France Renaming "Hashtag"

A French government commission responsible for protecting the French language from anglicisms has forbidden the Twitter term "hashtag" from all official correspondence.

France wants French Twitter users to stop referring to hashtags in favor of a new, au français definition: mot-dièse (sharp word).

The decision was made by a government office, the Commission Générale de Terminologie et de Néologie, which is tasked with inventing French-language equivalents to foreign-language terms found popping up in France.

While Twitter users in France won't be penalized for referring to hashtags, all official French government legislation and correspondence will be required to refer to mot-dièses instead of hashtags. Back in 2003, the same commission mandated French citizens refer to email as courriel with some success. Compared to other Western governments, France actively takes an interventionist approach to Internet use within the country: Various protectionist Internet laws have been proposed, including taxing Internet companies for data mining. All this is in addition to paternalist policies surrounding the French language to stop cross-cultural fusion like le hamburger. Maybe they're just nostalgic for the days of the Minitel?

[Image: Flickr user Raphaël Labbé]

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  • J-F Puget

    One should not rely on google translate for translating "mot dièse"...

    The # character is called dièse in french, and hash sign in english, isn't it?
    Therefore the translation of "mot dièse" is "hash word", not that far from hash tag.

    Where "dièse" is related to "sharp" is for music.  "F sharp" is "Fa Dièse" in French.  But we aren't speaking about music here are we?

    This said, I don't think the proposed "mot dièse" will catch up

  • Mark

    "Zut alors, ces Français! Ils ont un mot différent pour tout." - Steve Martin's French brother

  • Etienne Besson

    And they even defined the plural which is mots-dièse and not mot-dièses ;-)

  • KaiserJay

    I understand their desire to protect their language, but could they have not just used an existing word such as "marquer" rather than define the hashtag as a musical symbol (♯ not #)?

  • Lawson Hembree

    I don't know what's more ridiculous: that this commission actually exists or that people actually get paid to "protect the French language." #sharpword

  • NomadOfNorad

    I have always perceived this, the tendency of the French powers-that-be to insist on this sort of language bullshit, to be a really snobbish, full-of-themselves, elitist thing, and as such I actually find it more than a little bit offensive.  I really do think that someday this sort of snobbish, elitist bullshit needs to be *outlawed*, and the small, full-of-themselves, French language committee permanently disbanded.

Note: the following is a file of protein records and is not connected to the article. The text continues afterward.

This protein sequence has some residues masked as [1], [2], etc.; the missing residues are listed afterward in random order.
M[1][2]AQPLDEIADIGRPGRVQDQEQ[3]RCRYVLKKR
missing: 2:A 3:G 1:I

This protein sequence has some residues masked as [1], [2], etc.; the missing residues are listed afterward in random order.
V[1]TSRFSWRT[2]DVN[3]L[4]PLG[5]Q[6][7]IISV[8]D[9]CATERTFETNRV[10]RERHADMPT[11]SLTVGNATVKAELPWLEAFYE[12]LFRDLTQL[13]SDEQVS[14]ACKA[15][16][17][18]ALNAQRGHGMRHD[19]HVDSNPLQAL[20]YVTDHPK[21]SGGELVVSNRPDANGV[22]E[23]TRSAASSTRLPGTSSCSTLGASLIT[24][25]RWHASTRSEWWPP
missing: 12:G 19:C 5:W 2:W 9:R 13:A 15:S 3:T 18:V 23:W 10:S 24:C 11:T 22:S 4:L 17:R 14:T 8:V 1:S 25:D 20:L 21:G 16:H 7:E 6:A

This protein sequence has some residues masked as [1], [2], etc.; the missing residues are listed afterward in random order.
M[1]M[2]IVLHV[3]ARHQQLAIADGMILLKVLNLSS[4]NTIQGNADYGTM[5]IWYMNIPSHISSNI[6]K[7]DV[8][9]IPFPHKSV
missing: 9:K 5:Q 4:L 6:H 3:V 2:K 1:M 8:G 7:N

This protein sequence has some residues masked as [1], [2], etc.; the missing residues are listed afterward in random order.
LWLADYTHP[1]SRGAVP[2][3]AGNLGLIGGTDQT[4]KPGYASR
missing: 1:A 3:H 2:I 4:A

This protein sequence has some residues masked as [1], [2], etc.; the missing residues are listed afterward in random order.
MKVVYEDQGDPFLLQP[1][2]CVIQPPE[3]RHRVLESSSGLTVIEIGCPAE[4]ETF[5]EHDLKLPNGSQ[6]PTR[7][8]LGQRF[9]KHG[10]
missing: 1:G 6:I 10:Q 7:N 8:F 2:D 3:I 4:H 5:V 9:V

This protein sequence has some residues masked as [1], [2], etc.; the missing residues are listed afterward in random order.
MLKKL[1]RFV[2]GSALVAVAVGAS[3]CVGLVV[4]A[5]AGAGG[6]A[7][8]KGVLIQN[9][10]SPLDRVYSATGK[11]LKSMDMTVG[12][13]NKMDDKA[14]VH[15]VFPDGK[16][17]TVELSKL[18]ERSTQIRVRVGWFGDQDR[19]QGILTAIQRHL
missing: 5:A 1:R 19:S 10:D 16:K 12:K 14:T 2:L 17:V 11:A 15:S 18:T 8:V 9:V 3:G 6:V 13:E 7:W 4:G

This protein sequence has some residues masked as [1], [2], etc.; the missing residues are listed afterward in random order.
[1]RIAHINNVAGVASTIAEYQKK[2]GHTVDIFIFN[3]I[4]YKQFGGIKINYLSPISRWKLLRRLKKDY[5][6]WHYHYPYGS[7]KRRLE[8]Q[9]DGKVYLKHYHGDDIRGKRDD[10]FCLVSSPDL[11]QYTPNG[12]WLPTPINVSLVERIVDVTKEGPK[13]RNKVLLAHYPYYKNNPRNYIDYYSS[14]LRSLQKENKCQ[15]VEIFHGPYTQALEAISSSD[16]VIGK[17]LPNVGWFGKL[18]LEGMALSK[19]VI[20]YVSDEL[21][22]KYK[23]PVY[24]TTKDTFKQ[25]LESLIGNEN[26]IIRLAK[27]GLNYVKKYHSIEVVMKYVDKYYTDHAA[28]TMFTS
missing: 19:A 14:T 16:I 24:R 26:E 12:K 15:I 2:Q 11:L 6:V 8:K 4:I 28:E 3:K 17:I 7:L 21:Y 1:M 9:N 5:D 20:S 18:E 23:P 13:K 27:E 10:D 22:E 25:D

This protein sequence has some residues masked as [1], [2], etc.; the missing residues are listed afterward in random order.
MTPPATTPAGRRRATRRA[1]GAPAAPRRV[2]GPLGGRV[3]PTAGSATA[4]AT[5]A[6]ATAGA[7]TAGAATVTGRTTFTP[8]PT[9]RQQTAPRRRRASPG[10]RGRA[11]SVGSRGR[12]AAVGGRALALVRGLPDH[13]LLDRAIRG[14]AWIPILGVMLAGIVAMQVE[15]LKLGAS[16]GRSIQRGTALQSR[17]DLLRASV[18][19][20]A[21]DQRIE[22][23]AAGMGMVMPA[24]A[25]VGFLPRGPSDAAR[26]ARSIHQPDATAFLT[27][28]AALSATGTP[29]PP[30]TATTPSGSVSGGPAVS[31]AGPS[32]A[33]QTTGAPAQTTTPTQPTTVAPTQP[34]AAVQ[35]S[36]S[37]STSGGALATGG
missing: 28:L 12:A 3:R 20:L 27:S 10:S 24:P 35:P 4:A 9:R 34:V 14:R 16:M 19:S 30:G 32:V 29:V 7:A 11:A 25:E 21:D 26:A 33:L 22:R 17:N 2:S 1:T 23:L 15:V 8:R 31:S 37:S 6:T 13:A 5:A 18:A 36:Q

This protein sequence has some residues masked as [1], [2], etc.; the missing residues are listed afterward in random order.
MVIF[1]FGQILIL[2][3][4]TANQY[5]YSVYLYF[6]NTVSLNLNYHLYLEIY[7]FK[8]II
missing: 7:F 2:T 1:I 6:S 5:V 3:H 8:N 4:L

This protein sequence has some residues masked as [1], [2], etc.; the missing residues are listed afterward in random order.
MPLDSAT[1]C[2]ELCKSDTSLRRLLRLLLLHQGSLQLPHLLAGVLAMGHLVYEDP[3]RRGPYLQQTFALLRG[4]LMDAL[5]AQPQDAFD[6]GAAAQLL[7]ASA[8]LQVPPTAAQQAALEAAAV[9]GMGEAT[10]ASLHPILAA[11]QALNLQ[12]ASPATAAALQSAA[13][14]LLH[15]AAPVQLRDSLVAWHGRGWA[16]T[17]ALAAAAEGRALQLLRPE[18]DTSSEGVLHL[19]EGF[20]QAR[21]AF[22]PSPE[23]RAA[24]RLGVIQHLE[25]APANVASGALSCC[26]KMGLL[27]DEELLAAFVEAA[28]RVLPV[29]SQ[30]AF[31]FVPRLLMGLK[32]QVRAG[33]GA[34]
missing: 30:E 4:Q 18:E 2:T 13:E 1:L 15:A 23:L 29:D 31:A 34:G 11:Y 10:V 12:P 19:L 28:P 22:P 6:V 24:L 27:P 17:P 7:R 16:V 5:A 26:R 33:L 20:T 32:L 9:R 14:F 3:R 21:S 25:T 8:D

• sensi

    They are translating terms which otherwise would mean nothing among official correspondence, so cut the voluntary misinterpretations and lies coming straight from the British xenophobic gutter-level tabloids and smell the coffee...

  • Strumpkin

    I suspect that being completely unregulated is a major part of the success of English. L'Academie Francaise is actually holding back the French language for some stupid, meaningless and pointless concern over the 'purity' of their language whereas English has new words almost every day. If new words meet a need they'll survive and they'll become disused if they don't.
    A language is what its speakers actually say in everyday conversation and if French speakers find it useful to use words borrowed from other languages then those words become part of the French language and no decree from l'Academie is going to stop it.

  • Robin

    Every large enough language has new words added to it constantly and the french were not concerned of this phenomenon per se. They just try to limit injection of foreign language words in French language. I am sympathetic to their concern while I am doubtful of effectiveness of their measures. At least in western world, colloquial language in most non-english speaking countries has become a terrible mix of our native and english words as well as distorted hybrid words. It really is a development worth fighting against.

  • AugustineThomas

    English is also bastardized and Anglo culture is disappearing into a multicultural meaningless blob at a faster rate than the French.

    Although the entire West is pretty much screwed.

  • swergen

    And we pay taxes for this kind of government office… What a waste. 
    The languages are living thing, the words travels. For example many french world are use in other languages. And sometime comeback like a boomerang : "mail", in french we use "mail" for "email", come from "Malle Postale", or "flirt" from french "compter fleutrette".  You're wrong about Corsican, Breton, Gallo and Occitan. You can learn them at school actually, some of road sign are in both languages french / regional, tv show in local broadcast too. Like many others nation, in the past France had to uniform the national language for a better communication, but yes it was rude sometime. 
    And you right about English. England was a former France Kingdom at this time and English is mostly ancient french (and a mix of germanic and gaelic). Honni soit qui mal y pense ;)

  • Christopher Caldwell

    They ruined English in 1066 now we are returning the favor!

    But seriously France has done absolutely nothing to help preserve languages like Corsican, Breton, Gallo, and Occitine , and was at one point was actively trying to stamp these languages out, so I am not going to shed any tears over the French language being "corrupted"